BLM offers reward for information on Shinob Kibe vandalism in Washington County

Graffiti on the Shinob Kibe mesa, Washington County, Utah, March 14, 2019 | Photo courtesy of the Shinob Kibe Facebook page, St. George News

ST. GEORGE — The Bureau of Land Management is offering a $1,000 reward for information leading to the conviction of those involved in the the vandalism of public lands located on Shinob Kibe in Washington County.

According to a statement from BLM, the words “Dog Town” were painted in large, white letters on the boulders at the top of Shinob Kibe in mid-March. The Shinob Kibe mesa is an important archaeological site, well-known prominent landmark and a sacred place to local Paiute Indians.

The BLM became aware of the damages through a Facebook post in March. A member of the Shinob Kibe Facebook group discovered the graffiti on March 14 and posted pictures to the page.

Keith Rigtrup, St. George field office manager, said local law enforcement investigated the site of the vandalism thinking it might be connected to high school students in the area but were unable to find any leads.

“Restoring sites after deliberate vandalism is a complex, difficult process, and not always possible. Thoughtless actions such as these impact the public’s ability to enjoy the spectacular scenic values we have here in Washington County,” Rigtrup said in the statement. “The BLM is dedicated to protecting public lands for the enjoyment of future generations.”

A picture of the evidence left after the vandalism on the Shinob Kibe mesa, Washington County, Utah, March 14, 2019 | Photo courtesy of the Shinob Kibe Facebook page, St. George News

Members of the public discovered paint rollers and five-gallon paint buckets in the immediate vicinity, Rigtrup told St. George News. He said it is likely more than one person or a “really motivated, industrious individual” because of the amount of paint at the scene.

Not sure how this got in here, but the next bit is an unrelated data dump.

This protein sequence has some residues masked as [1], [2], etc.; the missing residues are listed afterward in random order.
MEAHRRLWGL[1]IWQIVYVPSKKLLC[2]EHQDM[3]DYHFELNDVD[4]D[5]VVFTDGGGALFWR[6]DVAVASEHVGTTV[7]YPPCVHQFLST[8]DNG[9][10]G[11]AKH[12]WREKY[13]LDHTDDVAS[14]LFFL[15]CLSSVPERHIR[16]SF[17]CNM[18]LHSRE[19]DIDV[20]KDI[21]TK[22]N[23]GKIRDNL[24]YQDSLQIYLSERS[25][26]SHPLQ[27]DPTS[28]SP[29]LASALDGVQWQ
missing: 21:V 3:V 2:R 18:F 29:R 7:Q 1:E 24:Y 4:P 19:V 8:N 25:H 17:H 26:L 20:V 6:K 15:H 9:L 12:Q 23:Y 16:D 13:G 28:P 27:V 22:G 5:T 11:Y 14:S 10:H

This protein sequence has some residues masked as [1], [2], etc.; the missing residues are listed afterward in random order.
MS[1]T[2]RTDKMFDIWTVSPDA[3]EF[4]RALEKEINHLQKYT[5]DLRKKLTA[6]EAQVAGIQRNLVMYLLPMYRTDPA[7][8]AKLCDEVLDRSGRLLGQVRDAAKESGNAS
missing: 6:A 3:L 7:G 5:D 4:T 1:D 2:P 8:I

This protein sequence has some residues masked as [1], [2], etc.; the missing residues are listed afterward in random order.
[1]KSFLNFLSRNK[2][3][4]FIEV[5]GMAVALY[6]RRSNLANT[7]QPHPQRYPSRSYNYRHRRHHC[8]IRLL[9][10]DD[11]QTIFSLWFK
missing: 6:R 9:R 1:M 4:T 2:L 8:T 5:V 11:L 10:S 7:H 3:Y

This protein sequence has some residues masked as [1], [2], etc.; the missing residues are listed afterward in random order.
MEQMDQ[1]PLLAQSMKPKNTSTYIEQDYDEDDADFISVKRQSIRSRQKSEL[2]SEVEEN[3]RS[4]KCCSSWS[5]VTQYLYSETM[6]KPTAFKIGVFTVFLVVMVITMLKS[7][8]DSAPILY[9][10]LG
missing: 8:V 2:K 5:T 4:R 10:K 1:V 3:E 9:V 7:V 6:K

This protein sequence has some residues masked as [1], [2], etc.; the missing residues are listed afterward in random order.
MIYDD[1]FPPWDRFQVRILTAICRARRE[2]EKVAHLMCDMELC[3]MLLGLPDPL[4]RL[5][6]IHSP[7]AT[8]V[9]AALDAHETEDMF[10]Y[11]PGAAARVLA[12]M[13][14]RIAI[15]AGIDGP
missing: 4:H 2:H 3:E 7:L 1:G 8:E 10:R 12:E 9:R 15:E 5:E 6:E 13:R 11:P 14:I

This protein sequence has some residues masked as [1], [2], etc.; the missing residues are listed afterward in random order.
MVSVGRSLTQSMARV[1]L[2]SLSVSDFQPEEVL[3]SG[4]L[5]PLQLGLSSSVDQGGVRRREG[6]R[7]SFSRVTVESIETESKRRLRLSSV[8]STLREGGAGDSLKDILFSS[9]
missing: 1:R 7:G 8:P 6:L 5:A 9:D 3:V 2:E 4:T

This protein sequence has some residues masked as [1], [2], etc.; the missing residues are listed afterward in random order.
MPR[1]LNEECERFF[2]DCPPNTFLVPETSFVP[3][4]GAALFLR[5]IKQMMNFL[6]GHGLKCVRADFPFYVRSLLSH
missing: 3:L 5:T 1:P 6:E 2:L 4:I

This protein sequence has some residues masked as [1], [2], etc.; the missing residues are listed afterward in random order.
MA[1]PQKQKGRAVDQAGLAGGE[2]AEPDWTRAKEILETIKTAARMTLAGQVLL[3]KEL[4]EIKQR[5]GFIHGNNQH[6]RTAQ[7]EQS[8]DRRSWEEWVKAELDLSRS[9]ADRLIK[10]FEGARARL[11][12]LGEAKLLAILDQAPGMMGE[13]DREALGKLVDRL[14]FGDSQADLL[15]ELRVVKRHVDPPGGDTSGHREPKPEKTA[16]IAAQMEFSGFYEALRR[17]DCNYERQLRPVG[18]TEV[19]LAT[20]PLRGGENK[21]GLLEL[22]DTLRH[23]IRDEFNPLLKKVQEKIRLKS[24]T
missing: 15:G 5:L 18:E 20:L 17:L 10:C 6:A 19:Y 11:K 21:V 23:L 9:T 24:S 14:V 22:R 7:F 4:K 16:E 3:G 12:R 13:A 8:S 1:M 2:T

Rigtrup said the BLM was unable to publicize the incident or offer a reward until both requests were approved, but in a “perfect world” they “would have gotten the word out sooner.”

He said vandalism has not happened often in the time he has been with BLM. Although this vandalism should be taken seriously and does affect Shinob Kibe, Rigtrup said the biggest fear is that vandals will paint over hieroglyphs.

“In this case we were fortunate,” he said. “There’s archaeological sites in the area, but they weren’t painting over Native American archaeological sites. We do have issues with that sort of stuff.”

Anyone with information is asked to call the Archaeological Resources Protection Act hotline at 800-227-7286 with any information. Callers may remain anonymous.

Email: [email protected]

Twitter: @STGnews | @AvereeRyann

Copyright St. George News, LLC, 2019, all rights reserved.


Free News Delivery by Email

Would you like to have the day's news stories delivered right to your inbox every evening? Enter your email below to start!